Civil Societya complex welter of intermediate institutions, including businesses, voluntary associations, educational institutions, clubs, unions, media, charities, and churchesbuilds, in turn, on the family, the primary instrument by which people are socialized into their culture and given the skills that allow them to live in broader society and through which the values and knowledge of that society are transmitted across the generations.
Francis Fukuyama, Trust
[W]hen I asked a liberal longtime editor I know with a mainstream [publishing] house for a candid, shorthand version of the assumptions she and her colleagues make about conservatives, she didn't hesitate. Racist, sexist, homophobic, anti-choice fascists, she offered, smiling but meaning it.
Harry Stein, I Can't Believe I'm Sitting Next to a Republican
[T]he Liberal, and still more the subspecies Radical... more than any other in these latter days seems under the impression that so long as he has a good end in view he is warranted in exercising over men all the coercion he is able[.]
Herbert Spencer, The Man Versus the State
These emerge out of long-standing moral notions of freedom, benevolence, and the affirmation of ordinary life... I have been sketching a schematic map... [of] the moral sources [of these notions]... the original theistic grounding for these standards... a naturalism of disengaged reason, which in our day takes scientistic forms, and a third family of views which finds its sources in Romantic expressivism, or in one of the modernist successor visions.
Charles Taylor, Sources of the Self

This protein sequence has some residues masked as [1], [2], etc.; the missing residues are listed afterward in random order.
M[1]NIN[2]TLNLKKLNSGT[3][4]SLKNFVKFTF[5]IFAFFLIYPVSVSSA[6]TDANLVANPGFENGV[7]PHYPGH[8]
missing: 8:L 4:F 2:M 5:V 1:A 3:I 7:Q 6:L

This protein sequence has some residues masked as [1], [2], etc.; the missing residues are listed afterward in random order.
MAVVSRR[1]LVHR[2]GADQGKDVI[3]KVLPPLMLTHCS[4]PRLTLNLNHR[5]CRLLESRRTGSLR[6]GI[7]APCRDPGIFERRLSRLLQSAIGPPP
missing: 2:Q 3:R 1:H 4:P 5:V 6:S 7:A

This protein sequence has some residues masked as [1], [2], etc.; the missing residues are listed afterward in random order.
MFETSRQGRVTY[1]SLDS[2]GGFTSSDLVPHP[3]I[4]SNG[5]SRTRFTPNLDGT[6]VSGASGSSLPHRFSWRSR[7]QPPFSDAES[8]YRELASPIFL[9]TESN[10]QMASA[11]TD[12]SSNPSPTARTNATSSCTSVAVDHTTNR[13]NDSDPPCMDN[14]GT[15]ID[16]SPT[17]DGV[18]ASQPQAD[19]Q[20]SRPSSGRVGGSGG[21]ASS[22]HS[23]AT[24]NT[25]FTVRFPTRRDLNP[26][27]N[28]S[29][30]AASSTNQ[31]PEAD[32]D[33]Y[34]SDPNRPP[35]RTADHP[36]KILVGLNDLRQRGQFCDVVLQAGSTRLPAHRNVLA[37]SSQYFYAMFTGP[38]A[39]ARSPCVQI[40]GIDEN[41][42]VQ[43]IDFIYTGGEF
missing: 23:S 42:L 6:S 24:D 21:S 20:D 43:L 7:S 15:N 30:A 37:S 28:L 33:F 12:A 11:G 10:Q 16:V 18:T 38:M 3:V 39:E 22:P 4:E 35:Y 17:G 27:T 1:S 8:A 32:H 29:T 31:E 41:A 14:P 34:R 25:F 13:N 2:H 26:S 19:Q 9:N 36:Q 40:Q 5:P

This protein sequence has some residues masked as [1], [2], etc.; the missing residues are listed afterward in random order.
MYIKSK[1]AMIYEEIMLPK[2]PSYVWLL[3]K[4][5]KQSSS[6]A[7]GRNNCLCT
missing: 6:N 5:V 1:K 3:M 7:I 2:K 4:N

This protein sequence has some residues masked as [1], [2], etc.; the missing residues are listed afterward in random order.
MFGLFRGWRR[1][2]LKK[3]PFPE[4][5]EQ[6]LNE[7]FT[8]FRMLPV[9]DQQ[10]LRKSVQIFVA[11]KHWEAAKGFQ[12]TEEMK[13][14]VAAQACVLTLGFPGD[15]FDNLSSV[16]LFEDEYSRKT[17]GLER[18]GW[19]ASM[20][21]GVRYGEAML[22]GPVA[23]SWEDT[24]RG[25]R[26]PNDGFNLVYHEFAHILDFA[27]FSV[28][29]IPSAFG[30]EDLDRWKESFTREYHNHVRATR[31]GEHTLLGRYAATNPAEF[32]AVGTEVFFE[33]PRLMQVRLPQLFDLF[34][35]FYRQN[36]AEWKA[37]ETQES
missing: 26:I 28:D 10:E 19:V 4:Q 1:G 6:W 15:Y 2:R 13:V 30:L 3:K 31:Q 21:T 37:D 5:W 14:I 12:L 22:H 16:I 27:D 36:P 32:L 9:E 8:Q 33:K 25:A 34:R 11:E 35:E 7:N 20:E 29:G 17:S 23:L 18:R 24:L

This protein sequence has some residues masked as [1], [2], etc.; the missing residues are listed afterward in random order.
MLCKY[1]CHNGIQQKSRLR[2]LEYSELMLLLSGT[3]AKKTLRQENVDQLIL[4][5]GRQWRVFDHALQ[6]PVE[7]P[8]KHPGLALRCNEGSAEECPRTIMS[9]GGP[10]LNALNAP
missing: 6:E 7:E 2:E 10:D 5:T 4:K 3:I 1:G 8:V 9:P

Families helped each other putting up homes and barns. Together, they built churches, schools, and common civic buildings. They collaborated to build roads and bridges. They took pride in being free persons, independent, and self-reliant; but the texture of their lives was cooperative and fraternal.
Michael Novak, The Spirit of Democratic Capitalism
For [the left] there is only the state and the individual, nothing in between. No family to rely on, no friend to depend on, no community to call on. No neighbourhood to grow in, no faith to share in, no charities to work in. No-one but the Minister, nowhere but Whitehall, no such thing as society - just them, and their laws, and their rules, and their arrogance.
David Cameron, Conference Speech 2008
As far as the Catholic Church is concerned, the principal focus of her interventions in the public arena is the protection and promotion of the dignity of the person, and she is thereby consciously drawing particular attention to principles which are not negotiable...
[1.] protection of life in all its stages, from the first moment of conception until natural death; [2.] recognition and promotion of the natural structure of the family... [3.] the protection of the right of parents to educate their children.
Pope Benedict XVI, Speech to European Peoples Party, 2006
No lesson seems to be so deeply inculcated by the experience of life as that you should never trust experts. If you believe doctors, nothing is wholesome: if you believe the theologians, nothing is innocent: if you believe the soldiers, nothing is safe. They all require their strong wine diluted by a very large admixture of insipid common sense.
Lord Salisbury, Letter to Lord Lytton